Singapore in Global Push for Student Wellbeing

With mental health problems on the rise in classrooms worldwide, schools are focusing more on student wellbeing and happiness. One example is the launch of Be Well Day, a worldwide event led by Cognita-run schools to focus on the vital role of mental wellbeing in education.
Singapore in Global Push for Student Wellbeing
By Carli Allan
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Health checks, smoothie-making, yoga and dancing. Lessons were put on hold for one day last week as Stamford American International School (SAIS), Singapore and Australian International School (AIS) switched the focus to student wellbeing. The two campuses joined more than 70 other Cognita-owned schools to celebrate the group’s first-ever Global Be Well Day, as part of an ongoing campaign to improve young people’s mental health and wellbeing.

At SAIS, there was morning yoga, talks for staff and parents on wellbeing and resilience, non-invasive basic health checks, InBody scale machine tests and chiropractor assessments. Early years students made fruit salad and smoothies, and students in primary and secondary learnt about a healthy balanced diet, hygiene, sleep and screen time.

SAIS students make fruit kebabs

SAIS Wellbeing Ambassadors offered advice to parents, including:

  • use colouring and doodling to calm the brain
  • use devices to actively create rather than passively consume information; e.g create a family album, make music using Garageband, or code a game on Scratch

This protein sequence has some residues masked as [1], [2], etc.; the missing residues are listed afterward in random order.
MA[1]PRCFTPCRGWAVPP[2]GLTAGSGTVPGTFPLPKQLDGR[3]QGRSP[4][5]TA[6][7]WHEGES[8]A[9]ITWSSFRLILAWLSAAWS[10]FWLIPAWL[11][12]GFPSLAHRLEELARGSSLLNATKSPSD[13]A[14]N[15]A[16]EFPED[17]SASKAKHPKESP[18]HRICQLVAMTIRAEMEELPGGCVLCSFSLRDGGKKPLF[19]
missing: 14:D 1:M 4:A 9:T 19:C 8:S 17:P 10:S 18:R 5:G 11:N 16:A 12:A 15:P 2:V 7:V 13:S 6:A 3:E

• remove devices from the bedroom and keep regular sleep times to ensure children get adequate sleep
  • meditate for 10 minites every day
  • spend time in nature/outdoors every day
  • talk to your child about any mental health concerns when you are engaged in quiet activity such as driving, cooking or quietly spending time together
SAIS Wellness Ambassadors spoke to parents about screen time and other wellbeing issues

Nearby, at Australian International School, Singapore, the day started with a school-wide dance and mindfulness session, followed by indoor obstacle courses and other activities. In the AIS Early Learning Village, classrooms were themed in accordance with the Be Well pillars of sleep, the brain, communication and mindfulness. And, in the 30-day countdown to Global Be Well Day, the school shared daily wellness tips from AIS Wellness Ambassadors including students and counsellors.

A spokesperson for Cognita said: “We believe that wellbeing is perhaps the biggest issue facing education today. On Friday September 27, ‘Global Be Well Day’, our 45,000 students around the world stopped normal lessons for the day to focus solely on wellbeing. The day took the form of a festival aimed at improving their understanding of wellbeing, with a myriad of practical activities on how to maintain it.”

A 2018 World Health Organisation report found that up to 20% of adolescents experience mental health conditions, and half of all mental health conditions start by 14 years of age but most cases are undetected and untreated. And a recent survey carried out by The Key, a support service for schools in the UK, found that eight out of 10 primary school teachers reported their students suffering from increased mental health issues around the time of their exams.